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Climate Change Is A Far Bigger Threat To Wildlife Than We Thought, Study Says

Wildlife in dangerFor the analysis, a team of researchers from Australia, Italy and Britain combed through all relevant studies published from 1990 to 2015 that documented a species that was affected or not by changes in climate. For each of those more than 2,000 species, the authors categorized the effect as negative, positive, unchanged or mixed.

Of the 873 mammal species looked at, 414 were hurt by climate change, with elephants, primates and marsupials among the most vulnerable. For threatened birds, 298 of 1,272 species are experiencing negative effects, with waterfowl and birds who live at high altitudes being among the hardest hit, according to the findings.

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DuPont settles lawsuits over leak of chemical used to make Teflon

DupontDuPont and Chemours Co have agreed to pay $671 million in cash to settle thousands of lawsuits involving a leak of a toxic chemical used to make Teflon, the companies said on Monday.

Shares of Chemours jumped 13 percent. The company said it would pay half of the settlement, although liability for litigation connected with the chemical was passed onto it when DuPont spun it off in 2015.

In addition, Jefferies analyst Alexander Laurence said the liability was $300 million below Wall Street estimates, and DuPont shares rose 1 percent.

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'Catastrophic' fire danger looms over parts of Australia

Australia firesFirefighters in parts of Australia warned of "potentially catastrophic" fire conditions as a heatwave sweeps across the country's east coast.

New South Wales Rural Fire Service Commissioner Shane Fitzsimmons said typical fire-danger ratings go as high as 100, indicating the highest fire danger conditions. The danger Sunday is more than 150, he said. Authorities are likening the conditions to those leading up to blazes in 2009 that left 173 people dead.

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Persepolis: Iran tourism gateway faces climate threats

PerspolisIt has been more than a year since international sanctions against Iran were lifted, symbolically reopening the country to the rest of the world.

While political tensions between the West and Tehran continue, one of the industries that has benefited most from the thawing of relations is tourism, with the country reporting 18 percent growth in international arrivals last year. Visitors from North America, Europe and the Middle East represented more than a quarter of the total number of arrivals from January to December 2016, according to a ForwardKeys study published in January.

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Trump brings big change to climate policies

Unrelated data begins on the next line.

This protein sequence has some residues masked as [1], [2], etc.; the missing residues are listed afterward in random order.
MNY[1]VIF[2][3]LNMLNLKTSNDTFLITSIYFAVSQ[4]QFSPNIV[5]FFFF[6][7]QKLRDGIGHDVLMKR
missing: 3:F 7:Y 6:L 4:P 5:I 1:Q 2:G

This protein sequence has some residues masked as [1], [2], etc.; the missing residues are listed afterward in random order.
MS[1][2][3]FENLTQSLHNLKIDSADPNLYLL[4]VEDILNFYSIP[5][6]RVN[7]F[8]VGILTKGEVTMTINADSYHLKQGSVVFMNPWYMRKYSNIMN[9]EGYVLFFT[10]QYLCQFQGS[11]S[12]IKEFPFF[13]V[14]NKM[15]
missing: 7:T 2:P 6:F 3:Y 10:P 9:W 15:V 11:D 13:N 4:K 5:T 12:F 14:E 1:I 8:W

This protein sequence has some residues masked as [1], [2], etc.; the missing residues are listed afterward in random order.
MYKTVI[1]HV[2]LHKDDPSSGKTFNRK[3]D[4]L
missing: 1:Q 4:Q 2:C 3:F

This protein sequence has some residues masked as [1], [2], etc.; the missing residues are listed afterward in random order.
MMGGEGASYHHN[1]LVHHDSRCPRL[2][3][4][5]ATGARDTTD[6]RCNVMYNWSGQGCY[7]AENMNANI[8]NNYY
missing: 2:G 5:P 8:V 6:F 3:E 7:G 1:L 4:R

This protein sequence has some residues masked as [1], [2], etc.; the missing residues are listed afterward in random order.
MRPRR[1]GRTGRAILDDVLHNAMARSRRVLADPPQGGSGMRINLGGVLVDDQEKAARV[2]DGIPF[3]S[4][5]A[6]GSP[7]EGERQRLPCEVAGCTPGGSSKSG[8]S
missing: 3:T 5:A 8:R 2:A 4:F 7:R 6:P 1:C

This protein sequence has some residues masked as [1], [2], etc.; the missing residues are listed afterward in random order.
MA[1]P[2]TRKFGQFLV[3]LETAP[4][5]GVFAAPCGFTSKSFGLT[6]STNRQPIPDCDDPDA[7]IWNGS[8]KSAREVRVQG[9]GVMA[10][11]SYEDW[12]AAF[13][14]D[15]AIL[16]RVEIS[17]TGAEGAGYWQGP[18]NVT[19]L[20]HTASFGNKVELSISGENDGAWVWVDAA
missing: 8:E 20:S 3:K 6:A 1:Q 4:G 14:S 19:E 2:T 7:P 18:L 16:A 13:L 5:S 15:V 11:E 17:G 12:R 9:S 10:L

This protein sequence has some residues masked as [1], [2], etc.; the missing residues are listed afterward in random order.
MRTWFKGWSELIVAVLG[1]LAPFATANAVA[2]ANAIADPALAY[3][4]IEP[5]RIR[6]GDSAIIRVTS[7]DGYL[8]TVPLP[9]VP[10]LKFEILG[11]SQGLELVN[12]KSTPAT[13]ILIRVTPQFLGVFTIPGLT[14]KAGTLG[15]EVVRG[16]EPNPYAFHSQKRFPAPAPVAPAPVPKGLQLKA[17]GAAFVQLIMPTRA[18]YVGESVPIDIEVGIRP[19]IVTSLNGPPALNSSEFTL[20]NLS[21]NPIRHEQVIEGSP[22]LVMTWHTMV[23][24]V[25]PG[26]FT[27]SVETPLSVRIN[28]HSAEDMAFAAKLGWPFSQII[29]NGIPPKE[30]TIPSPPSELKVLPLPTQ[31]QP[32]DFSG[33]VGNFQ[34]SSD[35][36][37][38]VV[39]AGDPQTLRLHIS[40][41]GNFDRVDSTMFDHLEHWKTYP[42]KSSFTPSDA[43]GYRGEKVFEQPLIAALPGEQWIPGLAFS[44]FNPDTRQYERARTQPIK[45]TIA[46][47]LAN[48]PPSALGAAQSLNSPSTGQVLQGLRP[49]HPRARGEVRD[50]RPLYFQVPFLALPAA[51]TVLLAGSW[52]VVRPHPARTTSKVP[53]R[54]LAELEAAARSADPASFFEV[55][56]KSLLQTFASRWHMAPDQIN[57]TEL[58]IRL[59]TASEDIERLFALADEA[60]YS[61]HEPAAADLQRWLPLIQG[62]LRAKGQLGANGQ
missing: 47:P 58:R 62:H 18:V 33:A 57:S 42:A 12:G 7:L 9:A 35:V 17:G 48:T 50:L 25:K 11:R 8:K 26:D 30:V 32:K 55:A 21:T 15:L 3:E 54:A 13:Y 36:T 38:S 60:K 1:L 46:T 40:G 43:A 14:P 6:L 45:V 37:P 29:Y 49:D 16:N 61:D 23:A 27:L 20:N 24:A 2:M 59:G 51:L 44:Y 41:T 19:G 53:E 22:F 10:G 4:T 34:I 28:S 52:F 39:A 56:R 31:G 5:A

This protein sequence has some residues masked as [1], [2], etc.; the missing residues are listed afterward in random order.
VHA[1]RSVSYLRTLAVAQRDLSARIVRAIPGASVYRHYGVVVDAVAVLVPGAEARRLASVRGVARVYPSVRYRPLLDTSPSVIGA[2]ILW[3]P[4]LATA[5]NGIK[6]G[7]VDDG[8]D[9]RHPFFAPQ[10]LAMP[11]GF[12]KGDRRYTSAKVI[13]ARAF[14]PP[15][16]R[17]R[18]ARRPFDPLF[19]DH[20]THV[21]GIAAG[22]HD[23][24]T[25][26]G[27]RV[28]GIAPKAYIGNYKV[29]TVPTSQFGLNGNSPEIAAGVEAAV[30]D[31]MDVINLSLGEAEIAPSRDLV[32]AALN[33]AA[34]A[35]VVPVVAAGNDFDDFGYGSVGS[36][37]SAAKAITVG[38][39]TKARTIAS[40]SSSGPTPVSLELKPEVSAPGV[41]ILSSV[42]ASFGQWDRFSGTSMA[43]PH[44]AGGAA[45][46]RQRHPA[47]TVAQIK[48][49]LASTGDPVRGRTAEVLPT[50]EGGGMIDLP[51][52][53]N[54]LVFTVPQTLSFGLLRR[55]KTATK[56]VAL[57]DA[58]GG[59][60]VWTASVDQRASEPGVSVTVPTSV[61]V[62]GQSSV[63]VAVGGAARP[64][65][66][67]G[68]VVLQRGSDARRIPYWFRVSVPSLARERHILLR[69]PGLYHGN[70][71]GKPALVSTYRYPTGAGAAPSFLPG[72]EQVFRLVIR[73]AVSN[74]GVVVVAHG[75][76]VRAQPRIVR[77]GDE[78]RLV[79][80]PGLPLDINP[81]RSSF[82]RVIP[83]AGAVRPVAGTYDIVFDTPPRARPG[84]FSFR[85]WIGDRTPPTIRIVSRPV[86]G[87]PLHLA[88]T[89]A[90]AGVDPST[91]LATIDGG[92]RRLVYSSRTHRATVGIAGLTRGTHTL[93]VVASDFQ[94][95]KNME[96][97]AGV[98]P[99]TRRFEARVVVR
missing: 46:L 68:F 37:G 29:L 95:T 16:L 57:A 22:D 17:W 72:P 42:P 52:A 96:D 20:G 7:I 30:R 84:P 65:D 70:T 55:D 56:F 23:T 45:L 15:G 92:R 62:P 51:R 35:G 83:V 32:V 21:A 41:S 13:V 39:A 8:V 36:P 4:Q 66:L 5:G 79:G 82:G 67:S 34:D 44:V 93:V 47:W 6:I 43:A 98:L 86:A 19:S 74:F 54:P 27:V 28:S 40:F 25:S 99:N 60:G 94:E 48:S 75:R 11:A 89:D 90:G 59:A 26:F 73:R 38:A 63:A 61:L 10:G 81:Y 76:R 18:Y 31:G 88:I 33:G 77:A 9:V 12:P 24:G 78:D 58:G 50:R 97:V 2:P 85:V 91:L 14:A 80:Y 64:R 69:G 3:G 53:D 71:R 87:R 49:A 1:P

Trump climate policy changesPresident Trump and the GOP-controlled Congress are working to undo President Obama’s actions on climate change, underlining what could be a major shift on a policy that affects the world.

While it’s been just three weeks since Trump’s inauguration, the president has already issued memos to approve the Keystone XL and Dakota Access pipelines, which were both blocked by Obama partly due to concerns about how they would contribute to climate change.

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Six Red Cross aid workers killed in Afghanistan

Red Cross workers killed in AfghanistanSuspected ISIL fighters have killed at least six Afghan employees of the International Committee of the Red Cross (ICRC) who were carrying supplies in the north of the country to areas hit by deadly snow storms, according to government officials.

Another two employees were unaccounted for after Wednesday's attack in Jowzjan province, said Thomas Glass, ICRC spokesperson, adding that the group  did not know who was responsible for the attack.

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A Crack in an Antarctic Ice Shelf Grew 17 Miles in the Last Two Months

Crack growing in Antarctic ice shelfThe crack in Larsen C now reaches over 100 miles in length, and some parts of it are as wide as two miles. The tip of the rift is currently only about 20 miles from reaching the other end of the ice shelf.

Once the crack reaches all the way across the ice shelf, the break will create one of the largest icebergs ever recorded, according to Project Midas, a research team that has been monitoring the rift since 2014. Because of the amount of stress the crack is placing on the remaining 20 miles of the shelf, the team expects the break soon.

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